French onion soup is the world’s most elegant dish. Not the kind of elegance you’d find on a white tablecloth with extra silverware, but elegant in the sense that scientists use the word. Like when a simple equation can express the relationship between matter and energy with as few ingredients as a pot of French onion soup.
Onion, wine and butter are some of the most flavorful materials in the universe. Add energy in the form of heat from your stovetop, and plenty of time, which some people call the 4th dimension, and thyme from the garden, where that tough little herb stays green deep into winter.
Those three primary ingredients, plus herbs and salt, play off each other to become something greater than the sum of its parts. The acidity of the wine cuts through the fat, while the onion infuses that harmonious balance with pungently sweet and richly caramelized flavors. Perfection is the only plausible outcome.
Thanks to that unimpeachable protocol, the hardest part of French onion soup is keeping it secret while you’re baking the onions. Because if the word gets out, those juicy, layered slabs of flavor will go missing. And how can one keep it secret when the aroma of even a pedestrian version of this delicacy can pass through walls?
Meanwhile, I have a proprietary version that includes garlic, which amps the flavor up to eleven.
Both garlic and onion are members of the allium, or lily family, which explains why garlic fits in with the other ingredients of my version of this soup, which I call Rocky Mountain Lily Broth.
I strain out the remains of the onions, garlic and herbs, leaving a thin, featureless broth that I use as much as an ingredient as dish. Sure, you can serve it with a crostini and melted cheese. It’s a fun thing to do with lily soup. But that’s just the beginning. Like any broth or stock, this liquid is useful in countless ways.
I recently cooked a piece of tough meat on the bone in a pot of lily broth. It was the perfect medium, impregnating the meat with its juicy flavor. And then again, as a chaser, using it to wash a mouthful of food, like a sip of wine that invigorates me rather than puts me to sleep. I’ve used my lily broth to make plov, a Central Asian precursor to rice pilaf. And from time to time, I even use it to make an extra-flavorful French Onion Soup Au Gratin.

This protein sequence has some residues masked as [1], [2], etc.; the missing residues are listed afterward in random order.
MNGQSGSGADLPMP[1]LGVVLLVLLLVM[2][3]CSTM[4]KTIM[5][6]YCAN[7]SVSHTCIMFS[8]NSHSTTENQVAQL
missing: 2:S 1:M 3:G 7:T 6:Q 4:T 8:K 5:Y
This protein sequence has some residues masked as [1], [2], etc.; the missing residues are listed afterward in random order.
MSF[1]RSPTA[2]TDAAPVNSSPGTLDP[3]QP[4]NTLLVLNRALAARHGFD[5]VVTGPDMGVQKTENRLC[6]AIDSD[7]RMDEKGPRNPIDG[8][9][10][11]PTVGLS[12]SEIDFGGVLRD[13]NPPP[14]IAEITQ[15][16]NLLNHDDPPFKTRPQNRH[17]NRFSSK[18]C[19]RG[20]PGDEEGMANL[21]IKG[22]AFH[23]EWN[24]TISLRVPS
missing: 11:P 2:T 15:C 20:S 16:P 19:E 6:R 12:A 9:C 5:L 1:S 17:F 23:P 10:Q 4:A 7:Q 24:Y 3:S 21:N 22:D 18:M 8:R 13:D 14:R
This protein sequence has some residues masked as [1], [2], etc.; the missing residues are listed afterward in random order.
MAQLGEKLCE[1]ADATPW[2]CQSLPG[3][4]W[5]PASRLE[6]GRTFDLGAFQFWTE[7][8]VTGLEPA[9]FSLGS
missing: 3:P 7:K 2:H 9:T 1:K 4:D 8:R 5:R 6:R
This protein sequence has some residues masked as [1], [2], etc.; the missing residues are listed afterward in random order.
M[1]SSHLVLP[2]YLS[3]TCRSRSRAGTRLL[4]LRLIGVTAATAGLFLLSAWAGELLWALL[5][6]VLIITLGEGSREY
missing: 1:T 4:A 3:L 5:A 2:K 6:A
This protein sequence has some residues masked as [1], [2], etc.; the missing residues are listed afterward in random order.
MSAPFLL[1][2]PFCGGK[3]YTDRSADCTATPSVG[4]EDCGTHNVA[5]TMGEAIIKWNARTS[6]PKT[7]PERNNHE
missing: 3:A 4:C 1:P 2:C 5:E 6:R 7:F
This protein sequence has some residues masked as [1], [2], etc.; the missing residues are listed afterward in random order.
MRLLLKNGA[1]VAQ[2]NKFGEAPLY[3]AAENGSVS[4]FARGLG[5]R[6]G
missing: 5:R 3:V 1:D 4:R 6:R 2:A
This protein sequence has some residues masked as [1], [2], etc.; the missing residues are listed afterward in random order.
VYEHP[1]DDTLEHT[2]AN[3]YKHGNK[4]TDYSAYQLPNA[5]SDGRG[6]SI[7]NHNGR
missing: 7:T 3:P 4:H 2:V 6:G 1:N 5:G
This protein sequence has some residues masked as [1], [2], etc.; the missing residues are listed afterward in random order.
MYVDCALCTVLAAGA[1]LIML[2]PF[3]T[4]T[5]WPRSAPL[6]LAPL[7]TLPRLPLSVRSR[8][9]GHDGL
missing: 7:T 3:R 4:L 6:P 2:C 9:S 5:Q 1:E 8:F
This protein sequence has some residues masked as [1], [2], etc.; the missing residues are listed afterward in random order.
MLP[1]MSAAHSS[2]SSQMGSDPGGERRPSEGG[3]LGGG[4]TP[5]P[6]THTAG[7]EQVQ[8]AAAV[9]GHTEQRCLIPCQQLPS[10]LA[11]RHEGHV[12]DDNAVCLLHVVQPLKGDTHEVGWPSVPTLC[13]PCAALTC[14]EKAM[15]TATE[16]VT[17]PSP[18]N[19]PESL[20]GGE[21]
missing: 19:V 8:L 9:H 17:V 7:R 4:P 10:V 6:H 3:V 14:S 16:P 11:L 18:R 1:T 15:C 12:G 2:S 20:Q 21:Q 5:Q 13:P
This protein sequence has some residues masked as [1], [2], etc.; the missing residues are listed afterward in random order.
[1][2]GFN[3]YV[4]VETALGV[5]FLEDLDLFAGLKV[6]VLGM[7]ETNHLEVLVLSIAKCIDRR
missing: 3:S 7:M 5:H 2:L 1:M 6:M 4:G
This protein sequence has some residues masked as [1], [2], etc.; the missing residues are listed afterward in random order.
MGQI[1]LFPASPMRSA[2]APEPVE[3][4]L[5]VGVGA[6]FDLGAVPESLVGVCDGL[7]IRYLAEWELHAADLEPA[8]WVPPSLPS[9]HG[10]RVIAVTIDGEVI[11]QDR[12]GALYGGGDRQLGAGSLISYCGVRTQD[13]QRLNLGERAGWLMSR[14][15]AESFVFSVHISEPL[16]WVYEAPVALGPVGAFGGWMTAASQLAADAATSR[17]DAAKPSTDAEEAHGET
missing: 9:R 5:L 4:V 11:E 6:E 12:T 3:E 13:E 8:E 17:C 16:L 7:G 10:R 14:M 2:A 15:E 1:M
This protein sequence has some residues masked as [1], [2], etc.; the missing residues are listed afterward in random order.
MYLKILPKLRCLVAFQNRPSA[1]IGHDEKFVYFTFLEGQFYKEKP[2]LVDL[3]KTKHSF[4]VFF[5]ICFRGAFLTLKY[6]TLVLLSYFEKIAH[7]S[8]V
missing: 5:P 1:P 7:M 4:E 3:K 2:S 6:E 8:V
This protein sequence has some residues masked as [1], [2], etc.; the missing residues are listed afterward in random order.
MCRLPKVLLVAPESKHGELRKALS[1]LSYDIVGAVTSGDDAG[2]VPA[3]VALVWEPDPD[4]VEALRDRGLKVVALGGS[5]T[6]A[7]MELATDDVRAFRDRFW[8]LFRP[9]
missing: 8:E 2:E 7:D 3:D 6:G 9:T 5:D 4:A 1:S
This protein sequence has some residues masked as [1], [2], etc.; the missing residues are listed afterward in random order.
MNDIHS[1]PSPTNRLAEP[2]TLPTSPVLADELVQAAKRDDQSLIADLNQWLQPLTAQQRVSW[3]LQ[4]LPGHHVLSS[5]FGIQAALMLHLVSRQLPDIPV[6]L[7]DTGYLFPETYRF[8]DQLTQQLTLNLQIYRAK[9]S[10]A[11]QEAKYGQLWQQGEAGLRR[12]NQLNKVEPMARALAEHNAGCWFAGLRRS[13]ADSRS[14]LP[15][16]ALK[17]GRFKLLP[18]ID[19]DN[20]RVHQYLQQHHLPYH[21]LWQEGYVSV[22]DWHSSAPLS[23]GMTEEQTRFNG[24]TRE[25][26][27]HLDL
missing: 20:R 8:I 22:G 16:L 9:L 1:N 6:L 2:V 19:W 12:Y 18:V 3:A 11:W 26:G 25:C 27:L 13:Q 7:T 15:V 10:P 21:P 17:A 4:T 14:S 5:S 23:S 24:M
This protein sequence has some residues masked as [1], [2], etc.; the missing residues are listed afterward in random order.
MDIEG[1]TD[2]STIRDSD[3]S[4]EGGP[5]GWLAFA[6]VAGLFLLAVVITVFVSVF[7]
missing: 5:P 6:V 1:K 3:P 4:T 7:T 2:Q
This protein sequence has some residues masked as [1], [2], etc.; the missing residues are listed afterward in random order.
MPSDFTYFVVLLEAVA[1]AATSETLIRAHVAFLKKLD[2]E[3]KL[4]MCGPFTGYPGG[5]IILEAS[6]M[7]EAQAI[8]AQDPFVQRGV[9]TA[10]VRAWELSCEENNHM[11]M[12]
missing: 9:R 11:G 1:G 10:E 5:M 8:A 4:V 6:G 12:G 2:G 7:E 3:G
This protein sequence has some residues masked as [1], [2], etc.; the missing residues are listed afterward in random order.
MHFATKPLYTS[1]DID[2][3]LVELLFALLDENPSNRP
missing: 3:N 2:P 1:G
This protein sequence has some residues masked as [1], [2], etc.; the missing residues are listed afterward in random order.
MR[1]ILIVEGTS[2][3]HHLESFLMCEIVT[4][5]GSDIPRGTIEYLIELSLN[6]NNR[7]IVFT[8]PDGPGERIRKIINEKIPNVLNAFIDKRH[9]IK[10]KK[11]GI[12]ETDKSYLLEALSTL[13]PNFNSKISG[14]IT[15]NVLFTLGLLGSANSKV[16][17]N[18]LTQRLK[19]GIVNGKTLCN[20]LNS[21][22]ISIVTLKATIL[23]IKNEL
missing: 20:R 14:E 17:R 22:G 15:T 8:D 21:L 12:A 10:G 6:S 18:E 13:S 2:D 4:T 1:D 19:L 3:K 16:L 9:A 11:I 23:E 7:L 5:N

Rocky Mountain Lily Broth
This luxurious liquid is a broth that can double easily as a soup. A stock, by contrast, has no salt or fat. Either way, it’s useful, versatile, delicious and nutritious.
Five large yellow onions
Five heads of garlic
2 sticks butter
2 cups olive oil
A bottle of white wine, preferably from the south of France
Thyme, preferably fresh
2 tablespoons beef bouillon paste
For Au Gratin, a crusty slice of white bread, and grated melty cheese.
Preheat the oven to 300. Cut the onions from end to end into quarters, removing the dry skins. Cut the bottom scabs off the garlic cloves but leave the skins on, so they hold the cloves together down the road.
Separate the garlic heads into cloves. Cut off the scabs at the bottoms and put the trimmed cloves into a small baking dish, along with a half stick of butter, a cup of olive oil, a cup of wine and a sprig of thyme, and bake for about an hour. Add the onions to a large baking dish or sheet pan, with a cut side on the pan, along with a cup of oil, a cup of wine, a stick and a half of butter and a few sprigs of thyme. Bake for three hours.
Remove the garlic cloves ahead of the onions because they can get bitter when overcooked. They should still be bright white when you take them out. Onions can also overcook to a bitter place, but it takes a lot longer, and might be impossible if they are immersed in butter and wine, all of which will be completely absorbed by the onion eventually.
When the onions are done baking, they will have brand new dried peels and insides full of luscious juices. And like those onions, those roasted garlic cloves are also a flight risk, especially when they figure out you can smear it on toast.
When all of the alliums have thus been cooked to absolute perfection, prepare a pot of beef or veggie stock or broth and bouillon — the only meaningful difference being how much salt and oil they contain. That’s why we haven’t added any thus far. We’ll add it before serving as needed.
Add the baked onions and garlic, along with all of their juices, and the rest of the wine, to the pot of stock. I use a pasta basket insert for this, which allows me to easily pull out and remove the solid parts of the broth, including all of the garlic and onions, instantly leaving behind a thin, versatile broth.
If you want to serve it the way normal people serve French onion soup, with bread and melted cheese, then ladle up a serving of soup into a bakeable bowl and turn the oven to broil. Smear a clove or two of garlic onto a slice of bread and place it atop the soup. Sprinkle the bread and soup with a quarter cup of grated cheese per bowl, and broil for about 7 minutes, or until the cheese has fully melted and started to brown, with the bread that isn’t covered by cheese starting to toast. Set aside to cool, so nobody burns their mouths, which they would do, because they would be insatiable with that aroma in their faces. When it’s cool enough that your guests can dive in with lustful abandon, serve it.
(Flash in the Pan is food writer Ari LeVaux’s weekly recipe column. It runs in about 100 newspapers nationwide, nourishing food sections large and small with complete protein for the belly brain.)
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